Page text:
That should help goalie Elvis Merzlikins, who went 7-18-2 with a 4.23 goals-against average and an .876 save percentage last season.

"Suddenly, he's a way better goalie because he knows where [the shots are] coming from," Babcock says. "Then the other thing that happens to him is confidence.

"Confidence and mental health, they're not the same thing. But once your confidence is shaken, how are you feeling? So now, how do you get your confidence back? It's interesting. When you look at the teams that play with good structure in their own zone, how come their goalie's save percentage is where it's at?"

The Boston Bruins, who set NHL records for wins (65) and points (135) last season, led the NHL in 5-on-5 save percentage (.939). Linus Ullmark won the Vezina Trophy, voted as the NHL's best goalie, after going 40-6-1 with a 1.89 GAA and .938 save percentage.

The Vegas Golden Knights, who won the Stanley Cup, had a 5-on-5 save percentage of .940 in the playoffs. Adin Hill, their third- or fourth-string goalie at the time, depending on how you look at it, played 16 games (14 starts) and went 11-4 with a 2.17 GAA and a .932 save percentage.

"Know where the shots are coming from," Babcock says. "There's a reason guys go someplace and suddenly they're a way better goalie. That's just the way it is. I think that in itself gives us all hope."

Having Werenski back does too. The 26-year-old played 13 games last season before having shoulder surgery. He has trained hard with the goal of being among the best defensemen in the NHL.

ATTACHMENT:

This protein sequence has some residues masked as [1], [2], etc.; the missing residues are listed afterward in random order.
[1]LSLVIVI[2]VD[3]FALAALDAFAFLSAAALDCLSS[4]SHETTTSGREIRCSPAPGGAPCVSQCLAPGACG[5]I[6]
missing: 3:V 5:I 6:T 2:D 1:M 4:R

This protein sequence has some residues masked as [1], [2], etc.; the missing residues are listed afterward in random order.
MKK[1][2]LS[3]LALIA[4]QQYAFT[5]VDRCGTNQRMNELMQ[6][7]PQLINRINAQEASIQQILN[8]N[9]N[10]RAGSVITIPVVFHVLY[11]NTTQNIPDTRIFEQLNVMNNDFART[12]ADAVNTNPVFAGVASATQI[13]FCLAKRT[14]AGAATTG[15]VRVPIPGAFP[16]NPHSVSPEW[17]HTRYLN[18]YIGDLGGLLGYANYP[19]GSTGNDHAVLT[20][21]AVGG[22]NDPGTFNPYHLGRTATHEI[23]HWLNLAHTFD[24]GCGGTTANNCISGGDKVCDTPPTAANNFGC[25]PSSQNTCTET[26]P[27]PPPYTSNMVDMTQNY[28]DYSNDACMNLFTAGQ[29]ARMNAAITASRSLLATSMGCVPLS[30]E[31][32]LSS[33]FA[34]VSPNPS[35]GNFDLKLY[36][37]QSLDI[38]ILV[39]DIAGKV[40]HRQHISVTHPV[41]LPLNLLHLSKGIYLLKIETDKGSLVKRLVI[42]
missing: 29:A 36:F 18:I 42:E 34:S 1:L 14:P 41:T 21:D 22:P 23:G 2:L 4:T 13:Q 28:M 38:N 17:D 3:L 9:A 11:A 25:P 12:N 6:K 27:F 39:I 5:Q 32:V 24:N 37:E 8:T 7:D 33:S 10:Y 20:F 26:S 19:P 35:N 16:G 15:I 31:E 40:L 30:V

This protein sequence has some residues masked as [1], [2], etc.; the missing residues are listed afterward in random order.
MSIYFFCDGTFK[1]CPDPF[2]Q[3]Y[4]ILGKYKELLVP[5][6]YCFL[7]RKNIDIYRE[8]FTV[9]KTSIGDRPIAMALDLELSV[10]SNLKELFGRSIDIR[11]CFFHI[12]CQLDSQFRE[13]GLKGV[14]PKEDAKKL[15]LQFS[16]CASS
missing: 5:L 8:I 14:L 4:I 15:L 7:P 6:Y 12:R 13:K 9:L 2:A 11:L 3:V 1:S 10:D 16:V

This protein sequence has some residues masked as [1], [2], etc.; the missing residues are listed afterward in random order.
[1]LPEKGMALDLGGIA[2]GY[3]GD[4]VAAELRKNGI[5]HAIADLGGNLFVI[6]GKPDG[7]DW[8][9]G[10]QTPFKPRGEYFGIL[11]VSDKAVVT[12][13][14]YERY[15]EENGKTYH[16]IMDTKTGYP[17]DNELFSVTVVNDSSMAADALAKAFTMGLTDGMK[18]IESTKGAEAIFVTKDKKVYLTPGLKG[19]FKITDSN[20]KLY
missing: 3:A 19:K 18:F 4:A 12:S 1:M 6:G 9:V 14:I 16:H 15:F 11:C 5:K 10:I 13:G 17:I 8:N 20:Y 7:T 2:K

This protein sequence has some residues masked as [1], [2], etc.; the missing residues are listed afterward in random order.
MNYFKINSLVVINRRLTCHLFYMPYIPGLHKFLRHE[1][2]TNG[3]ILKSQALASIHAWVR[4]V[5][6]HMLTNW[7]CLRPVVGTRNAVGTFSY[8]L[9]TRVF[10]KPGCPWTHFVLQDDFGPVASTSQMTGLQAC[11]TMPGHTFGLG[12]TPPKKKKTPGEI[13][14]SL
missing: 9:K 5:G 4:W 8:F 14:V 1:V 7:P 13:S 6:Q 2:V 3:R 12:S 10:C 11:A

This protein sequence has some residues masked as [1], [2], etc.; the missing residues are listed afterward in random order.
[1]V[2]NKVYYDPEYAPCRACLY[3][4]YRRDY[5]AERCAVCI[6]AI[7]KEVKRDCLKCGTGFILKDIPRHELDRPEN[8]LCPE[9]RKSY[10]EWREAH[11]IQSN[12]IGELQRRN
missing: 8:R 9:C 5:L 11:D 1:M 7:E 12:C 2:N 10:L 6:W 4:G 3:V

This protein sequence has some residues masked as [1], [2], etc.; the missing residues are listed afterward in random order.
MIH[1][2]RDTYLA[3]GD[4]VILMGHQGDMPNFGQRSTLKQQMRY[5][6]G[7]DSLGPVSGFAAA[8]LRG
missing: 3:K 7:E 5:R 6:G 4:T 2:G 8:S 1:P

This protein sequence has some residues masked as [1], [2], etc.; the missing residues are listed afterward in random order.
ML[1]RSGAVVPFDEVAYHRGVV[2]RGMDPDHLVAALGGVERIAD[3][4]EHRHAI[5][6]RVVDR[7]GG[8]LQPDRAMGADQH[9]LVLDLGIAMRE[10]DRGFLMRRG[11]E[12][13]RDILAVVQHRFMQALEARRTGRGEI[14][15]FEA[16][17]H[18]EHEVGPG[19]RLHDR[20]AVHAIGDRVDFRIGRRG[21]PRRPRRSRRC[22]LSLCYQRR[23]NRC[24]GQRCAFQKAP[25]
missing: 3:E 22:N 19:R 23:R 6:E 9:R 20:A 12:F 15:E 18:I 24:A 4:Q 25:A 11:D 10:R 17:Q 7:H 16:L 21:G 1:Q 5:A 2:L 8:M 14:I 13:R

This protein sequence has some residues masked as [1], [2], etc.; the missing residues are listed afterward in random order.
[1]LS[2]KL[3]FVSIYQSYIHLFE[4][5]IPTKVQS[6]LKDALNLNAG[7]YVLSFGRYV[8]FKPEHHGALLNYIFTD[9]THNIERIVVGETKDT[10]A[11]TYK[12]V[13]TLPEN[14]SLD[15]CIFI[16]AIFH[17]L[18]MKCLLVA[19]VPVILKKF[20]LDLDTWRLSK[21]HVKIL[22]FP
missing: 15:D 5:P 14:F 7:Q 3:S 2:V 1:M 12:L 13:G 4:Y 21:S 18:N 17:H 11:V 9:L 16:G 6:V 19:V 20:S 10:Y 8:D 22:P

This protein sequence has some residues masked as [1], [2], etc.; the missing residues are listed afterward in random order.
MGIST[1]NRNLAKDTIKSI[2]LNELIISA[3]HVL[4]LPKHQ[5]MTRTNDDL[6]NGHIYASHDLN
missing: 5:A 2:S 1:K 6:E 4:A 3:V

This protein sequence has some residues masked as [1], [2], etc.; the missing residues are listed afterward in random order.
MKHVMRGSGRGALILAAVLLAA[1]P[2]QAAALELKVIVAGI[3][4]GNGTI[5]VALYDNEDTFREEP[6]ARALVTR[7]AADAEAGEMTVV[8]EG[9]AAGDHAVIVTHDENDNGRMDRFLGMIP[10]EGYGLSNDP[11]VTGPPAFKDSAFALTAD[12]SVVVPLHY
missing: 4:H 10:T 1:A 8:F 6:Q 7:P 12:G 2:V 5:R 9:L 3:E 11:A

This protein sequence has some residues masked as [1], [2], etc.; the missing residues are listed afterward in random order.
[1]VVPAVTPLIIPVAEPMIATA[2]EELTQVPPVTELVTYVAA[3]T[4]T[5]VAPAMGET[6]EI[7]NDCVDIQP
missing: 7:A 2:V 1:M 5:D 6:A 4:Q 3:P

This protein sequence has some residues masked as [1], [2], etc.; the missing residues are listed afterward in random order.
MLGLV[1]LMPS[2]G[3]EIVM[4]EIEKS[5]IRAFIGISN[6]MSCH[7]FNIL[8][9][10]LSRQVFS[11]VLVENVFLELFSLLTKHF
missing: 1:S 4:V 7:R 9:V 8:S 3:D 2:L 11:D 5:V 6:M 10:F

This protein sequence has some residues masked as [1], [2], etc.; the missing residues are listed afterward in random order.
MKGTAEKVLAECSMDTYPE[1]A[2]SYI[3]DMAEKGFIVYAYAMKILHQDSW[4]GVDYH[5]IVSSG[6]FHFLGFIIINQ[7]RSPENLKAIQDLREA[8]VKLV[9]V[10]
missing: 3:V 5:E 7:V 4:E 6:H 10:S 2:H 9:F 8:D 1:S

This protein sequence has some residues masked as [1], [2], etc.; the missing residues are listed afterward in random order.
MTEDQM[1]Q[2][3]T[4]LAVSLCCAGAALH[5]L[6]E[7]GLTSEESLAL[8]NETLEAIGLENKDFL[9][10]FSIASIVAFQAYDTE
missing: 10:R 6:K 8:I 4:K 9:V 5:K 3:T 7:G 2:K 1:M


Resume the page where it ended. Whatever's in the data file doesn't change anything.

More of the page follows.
"You can't be one of the best guys if your engine doesn't allow you to," Babcock says. "You can have all the skill in the world, but your engine's got to allow you to. He's put in the work to have the engine ready to go. And so, to me, he now has to be a driver, a leader. … He's at that age too. It's time, and he knows it."

Columbus Blue Jackets 2023-2024 Season Preview

The Blue Jackets ranked 30th in goals per game (2.60) and 26th in power play percentage (18.3) last season.

But they have weapons, starting with Gaudreau, who shocked the hockey world by signing with Columbus as a free agent before last season, and led the Blue Jackets with 74 points (21 goals, 53 assists). He had 115 points (40 goals, 75 assists) with the Calgary Flames in 2021-22 playing for a structured coach in Darryl Sutter. Not bad for 5-foot-9, 165 pounds.

"He's freak of nature at that size to be as good as he's been, and he's competitive on the ice," Babcock says. "He knows how to play. He's a one-man entry machine on the power play. He can flat-out find you. And he wants to be good. He's not going to have any trouble."